by James Scott Bell
“If you want to send a message, try Western Union.” – Samuel Goldwyn
Do you send a message in your fiction? Nothing wrong with that. You can’t read Atlas Shruggedor On The Road or To Kill A Mockingbird without picking up that the writers had something on their minds that drove them in the writing. And each of those books still sell tens of thousands of copies per year.
But good old Sam Goldwyn knew that if you get too didactic, the story suffers. You have to let the characters live and breathe and act like real people in response to the story elements. You don’t want to manipulate them so much that the reader thinks you’ve moved from storytelling to sermonizing.
Still, at the end of any book or story, an author will have left something for the reader to think about. It can’t be helped. That’s the nature of story.
Which bring us to Theme. Theme (or as I call it, Meaning) is the “big idea.” It is what emerges once the central conflict is resolved. The famous writing teacher William Foster-Harris believed that all great stories could be explained in a “moral formula,” the struggle between sets of values:
Value 1 vs. Value 2 => Outcome.
You plug in your values thus:
Love vs. Ambition => Love.
In other words, the value of love overcomes in the struggle against ambition. If one were writing a tragedy, the outcome would be the opposite, with ambition winning, but at the cost of lost love.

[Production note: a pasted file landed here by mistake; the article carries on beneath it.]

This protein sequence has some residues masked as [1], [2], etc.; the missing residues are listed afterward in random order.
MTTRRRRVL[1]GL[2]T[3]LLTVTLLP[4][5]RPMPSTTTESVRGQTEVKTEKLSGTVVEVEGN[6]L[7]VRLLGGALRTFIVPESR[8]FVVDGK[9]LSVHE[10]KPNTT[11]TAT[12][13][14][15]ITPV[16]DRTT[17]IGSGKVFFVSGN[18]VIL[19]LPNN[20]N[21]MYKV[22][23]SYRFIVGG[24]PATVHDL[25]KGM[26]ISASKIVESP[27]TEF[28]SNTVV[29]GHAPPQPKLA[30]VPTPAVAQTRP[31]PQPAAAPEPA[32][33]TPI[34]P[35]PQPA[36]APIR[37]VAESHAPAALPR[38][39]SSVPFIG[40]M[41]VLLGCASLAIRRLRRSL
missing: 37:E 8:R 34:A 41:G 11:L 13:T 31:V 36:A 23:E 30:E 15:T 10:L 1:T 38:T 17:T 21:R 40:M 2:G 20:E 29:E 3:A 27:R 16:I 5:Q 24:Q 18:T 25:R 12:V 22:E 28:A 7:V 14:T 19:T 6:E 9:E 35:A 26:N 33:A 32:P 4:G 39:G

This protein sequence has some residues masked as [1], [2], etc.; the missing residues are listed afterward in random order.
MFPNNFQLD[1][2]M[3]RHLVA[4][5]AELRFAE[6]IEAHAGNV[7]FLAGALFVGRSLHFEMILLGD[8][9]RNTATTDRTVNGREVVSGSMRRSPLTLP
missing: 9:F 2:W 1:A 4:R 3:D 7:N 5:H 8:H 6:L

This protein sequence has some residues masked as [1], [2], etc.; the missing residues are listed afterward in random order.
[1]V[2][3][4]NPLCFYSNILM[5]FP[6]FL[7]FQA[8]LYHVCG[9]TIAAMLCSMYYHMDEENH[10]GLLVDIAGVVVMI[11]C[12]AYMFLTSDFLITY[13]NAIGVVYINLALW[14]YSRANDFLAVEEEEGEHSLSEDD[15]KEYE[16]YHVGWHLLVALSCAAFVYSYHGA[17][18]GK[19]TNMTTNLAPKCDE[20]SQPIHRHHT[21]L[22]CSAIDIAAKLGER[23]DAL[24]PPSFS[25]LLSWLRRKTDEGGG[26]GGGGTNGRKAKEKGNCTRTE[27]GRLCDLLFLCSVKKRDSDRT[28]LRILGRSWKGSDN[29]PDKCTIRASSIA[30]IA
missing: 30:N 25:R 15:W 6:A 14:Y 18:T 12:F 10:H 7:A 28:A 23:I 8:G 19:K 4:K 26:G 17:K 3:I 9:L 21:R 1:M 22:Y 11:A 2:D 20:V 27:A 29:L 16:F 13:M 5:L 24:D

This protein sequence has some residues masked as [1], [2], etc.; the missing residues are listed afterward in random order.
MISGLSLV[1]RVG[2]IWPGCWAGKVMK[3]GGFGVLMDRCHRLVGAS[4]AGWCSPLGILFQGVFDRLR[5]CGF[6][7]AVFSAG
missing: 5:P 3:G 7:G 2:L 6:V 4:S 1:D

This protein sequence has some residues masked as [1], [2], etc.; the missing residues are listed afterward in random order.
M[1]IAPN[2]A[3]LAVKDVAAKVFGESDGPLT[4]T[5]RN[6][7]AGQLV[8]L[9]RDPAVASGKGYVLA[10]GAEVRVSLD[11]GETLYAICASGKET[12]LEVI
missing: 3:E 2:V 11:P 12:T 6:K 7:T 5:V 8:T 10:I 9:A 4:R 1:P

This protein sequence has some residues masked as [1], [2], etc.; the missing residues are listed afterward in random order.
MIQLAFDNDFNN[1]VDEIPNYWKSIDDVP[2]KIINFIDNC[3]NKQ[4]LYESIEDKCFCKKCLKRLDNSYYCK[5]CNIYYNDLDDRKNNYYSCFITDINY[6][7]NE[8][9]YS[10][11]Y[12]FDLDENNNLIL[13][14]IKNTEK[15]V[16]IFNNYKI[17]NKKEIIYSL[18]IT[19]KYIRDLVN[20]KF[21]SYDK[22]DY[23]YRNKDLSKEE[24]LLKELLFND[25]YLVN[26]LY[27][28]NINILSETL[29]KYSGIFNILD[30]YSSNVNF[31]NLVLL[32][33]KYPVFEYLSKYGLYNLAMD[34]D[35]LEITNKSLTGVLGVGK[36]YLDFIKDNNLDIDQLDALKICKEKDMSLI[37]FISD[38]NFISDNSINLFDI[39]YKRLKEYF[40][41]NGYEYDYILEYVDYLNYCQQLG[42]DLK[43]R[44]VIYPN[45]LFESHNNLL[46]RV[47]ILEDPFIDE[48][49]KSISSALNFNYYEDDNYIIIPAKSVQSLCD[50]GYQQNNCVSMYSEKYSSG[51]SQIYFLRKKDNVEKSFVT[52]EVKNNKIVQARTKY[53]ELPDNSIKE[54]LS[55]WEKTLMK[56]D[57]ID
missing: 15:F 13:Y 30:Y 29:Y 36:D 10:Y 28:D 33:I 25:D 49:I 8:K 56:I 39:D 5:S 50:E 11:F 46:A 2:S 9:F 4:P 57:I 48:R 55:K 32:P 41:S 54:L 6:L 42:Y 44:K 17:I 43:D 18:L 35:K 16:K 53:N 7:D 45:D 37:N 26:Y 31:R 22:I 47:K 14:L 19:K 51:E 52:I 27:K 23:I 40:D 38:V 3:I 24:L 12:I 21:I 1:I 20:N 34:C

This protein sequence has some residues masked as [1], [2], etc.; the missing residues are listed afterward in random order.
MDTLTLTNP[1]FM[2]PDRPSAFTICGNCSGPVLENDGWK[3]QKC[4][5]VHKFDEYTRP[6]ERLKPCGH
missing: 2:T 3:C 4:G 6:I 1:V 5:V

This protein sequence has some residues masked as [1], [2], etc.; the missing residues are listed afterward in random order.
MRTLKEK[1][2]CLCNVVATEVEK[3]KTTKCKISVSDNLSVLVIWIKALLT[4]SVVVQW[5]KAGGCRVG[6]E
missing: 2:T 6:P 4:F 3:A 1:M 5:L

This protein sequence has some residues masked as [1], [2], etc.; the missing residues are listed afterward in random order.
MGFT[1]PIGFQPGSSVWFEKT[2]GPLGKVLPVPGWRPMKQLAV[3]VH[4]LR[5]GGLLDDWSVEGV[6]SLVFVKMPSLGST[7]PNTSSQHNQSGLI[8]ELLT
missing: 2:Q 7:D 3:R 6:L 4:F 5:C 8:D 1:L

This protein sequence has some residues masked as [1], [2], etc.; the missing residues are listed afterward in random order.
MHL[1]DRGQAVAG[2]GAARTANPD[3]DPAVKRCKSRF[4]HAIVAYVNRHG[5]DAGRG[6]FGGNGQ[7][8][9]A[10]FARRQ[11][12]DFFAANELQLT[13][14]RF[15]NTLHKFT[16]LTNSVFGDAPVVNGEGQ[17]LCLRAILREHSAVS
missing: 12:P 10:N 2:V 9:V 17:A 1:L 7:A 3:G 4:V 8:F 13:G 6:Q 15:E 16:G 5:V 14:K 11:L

Writing teacher Lajos Egri posed a similar idea in The Art of Dramatic Writing. He called it the “Premise.” It is expressed in a moral formula as well, as in Justice overcomes deceit.
The question today, writer, is whether you are being intentional about your theme.
Not all writers know their theme when they start writing. They have characters and a plot idea, and they let the writing unfold as it will. They may not think about theme at all. They may simply write about characters involved in the struggle of the plot, knowing that struggle will eventually end. Most of the time that’s how I approach it in my own writing. But I do, at some point, identify what it is my emerging story is trying to say—because, of course, it’s really mein there somewhere.
But even writers who say they never think about theme end up saying something. It can’t be helped. All stories have meaning, whether the author is purposeful about it or not. Why? Because readers are wired for it. We are always looking for meaning, trying to make sense of the world. Indeed, one of the reasons we have storytellers is to help our fellow creatures through the mythical dark forest, otherwise known as life.
Perhaps, then, it would be wise to be a little more conscious of your theme. Whether you start out with one or find it along the way, try to identify the unifying message. Then you can go back in the revision process and weave symbols, metaphors and thematic dialogue into the tale.
It also helps to know your theme in case you get questions. I wrote a short story that stoked some controversy among a section of my reader base. I got a few emails, and one consternated face-to-face query, asking why I wrote such a disturbing and eerie tale.
I responded that I was actually trying to write a profoundly moral tale. One that had a very clear meaning (to me, at least). I shaped the plot precisely to be disturbing (think Twilight Zone or Alfred Hitchcock Presents) because the theme would not be as powerfully presented otherwise.
I would be very interested in seeing if you find the meaning I intended. That’s why I’ve made the story, “Autumnal,” free on Kindle today through Wednesday. I’d love it if you got it, read it, and told me via Twitter what you think the meaning is. Use #Autumnal for the discussion.
As for you, dear author, talk about this in the comments: Do you know what you want to say when you start a story? Are you a “theme-first” kind of writer? Or do you prefer to let the characters duke it out and leave it at that?